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(Time)   Have too much work to do and not enough time to do it? Feeling overwhelmed and stressed out? You just need to learn how to delegate   (business.time.com) divider line 23
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1282 clicks; posted to Business » on 29 Nov 2012 at 9:46 AM (1 year ago)   |  Favorite    |   share:  Share on Twitter share via Email Share on Facebook   more»



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2012-11-29 09:52:21 AM
Identify the problem. You may not realize that you're unnecessarily hoarding work. Look for warning signs. For example, are you working long hours and feel indispensable, while your staff keeps regular hours?

Maybe that's why I no longer have a job. I used to just delegate everything to the trash basket.
 
2012-11-29 10:02:45 AM
Mother F!ers! I was told at four reviews that I needed to learn how to delegate. That is exactly how it was said to me. I needed to learn to delegate to other people in my department of just me! Four straight years, and that was the excuse keeping me from getting better raises. Well, I could not tell myself to do anything because I am not the boss of me.
 
2012-11-29 10:27:55 AM
Had a guy I could delegate work to -- we actually delegated work to each other as our work loads varied. The company laid him off. Now anly delegated work just comes right on back like a boomerang.
 
2012-11-29 10:29:14 AM
Delegation is great! If you have the cash (or actual power in the workplace) that is...

shiat like a wash and fold and housecleaning service adds up.
 
2012-11-29 10:34:22 AM
Let me just delegate this assignment to my assista.... oh look it's still just me.
 
2012-11-29 10:37:37 AM
Delegate? This shiat won't get done right.
 
2012-11-29 10:41:08 AM
In the time it takes to explain to someone how and what to do and then have to re-do it because they screwed it up or listen to them give me an excuse why they didn't get it done yet, I can do the task myself.
 
2012-11-29 10:46:24 AM
Who can I delegate my goofing off on Fark to?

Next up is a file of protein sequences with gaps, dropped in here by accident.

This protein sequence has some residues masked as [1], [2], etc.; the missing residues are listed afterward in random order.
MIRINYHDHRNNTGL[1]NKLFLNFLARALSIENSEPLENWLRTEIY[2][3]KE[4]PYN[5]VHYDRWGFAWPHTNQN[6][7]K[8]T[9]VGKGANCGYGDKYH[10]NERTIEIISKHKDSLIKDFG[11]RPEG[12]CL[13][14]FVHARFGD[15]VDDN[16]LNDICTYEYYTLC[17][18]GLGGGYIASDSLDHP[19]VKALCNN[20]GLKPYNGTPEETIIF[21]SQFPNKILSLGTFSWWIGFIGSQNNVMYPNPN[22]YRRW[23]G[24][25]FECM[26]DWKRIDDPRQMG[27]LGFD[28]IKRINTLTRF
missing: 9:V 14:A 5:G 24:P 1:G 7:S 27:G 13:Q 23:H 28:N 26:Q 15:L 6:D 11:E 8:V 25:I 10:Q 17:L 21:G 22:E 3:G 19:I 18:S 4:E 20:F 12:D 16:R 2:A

2012-11-29 10:47:03 AM
Delegate to whom? One person is now doing the job of 5 in most companies.
 
2012-11-29 10:54:33 AM
Looks aorund.... well looks like I can only delegate this back to my boss who just delegated it to me after his boss delegated it to him... all the way up to the VP level. Oh I guess that would be bad, I will just have to make a command decission. Well as the guy who washes toilets around here I say "YES we should split the stock." Now that is done, I need to get some sawdust. It looks like a kid just got sick on the 3rd floor. BRB in 26 minutes.
 
2012-11-29 11:18:46 AM
Can you guys read this article for me and summarize it? That'd be great! Thanks!
 
2012-11-29 11:20:21 AM
A year ago I had 2 compotent people that I could delegate jobs to. Now I got a bible thumper that is more worried about decorating the dock and shopping while trying to get back into Liberty to get her degree in public speaking and dance and a guy with his head stuck in his iphone. I had 3 days off last month came back to a nightmare. Im glad my guys before got promoted but for fark sake send me people half as good as them at least.
 
2012-11-29 12:49:27 PM
In this thread:

- people who claim that they just CAN'T delegate work, because they are the ONLY ONES IN THE WORLD who know how to do it JUST right

- people who claim that managers who delegate effectively are just useless morons who do nothing and deserve no credit for anything

Granted the comments here won't be quite as bad as if this were on Yahoo Finance, but I'm guessing it will still be a bunch of whiny derp.
 
2012-11-29 01:18:10 PM
I'm learning that skill right now. It's helped quite a bit. Helps that I now have someone I can delegate too.

That, and the many polite ways of saying RTFM.

Seriously, 50% of my time is explaining things that are either already in the manual, or I've explained 10 times before, sent an email, written a KB article, (and a few cases even had a team meeting about).

The service manager has even noticed that his guys are not thinking and running to me for issues they encounter before even talking to him or another service guy.

I write the software, so when they see a problem, they send me an error log and say "Fix it for me". Most of the time, it's hardware and wiring, not software.
 
2012-11-29 01:55:50 PM
i268.photobucket.com

delegate that junk cleaning
 
2012-11-29 04:04:45 PM
You know how you have those business meetings that could be said in a simple email yet somehow take an hour out of your Saturday morning?
blog.jarofjuice.com
 
2012-11-29 05:19:38 PM
Related CSB:

Yesterday afternoon the division VP pulls me into his office, I know it's going to be bad because the local head of HR is already there. VP starts in on how he's been getting complaints about delays and lack of responsiveness for the last 2 months, spends about 10 minutes detailing the numbers showing the output from my department has dropped about 20%. Finally finishes and asks if I have anything I'd like to say in response.

I took a minute to calm myself (not an easy task) then replied that I thought it would have been worse considering he had laid off the only other person in my department 2 months ago and cross-department corporate politics meant I couldn't hand off anything to anyone in another department, even if it's work they're already doing like basic data entry or logistics tracking. I managed to do it without swearing but I may have raised my voice a bit.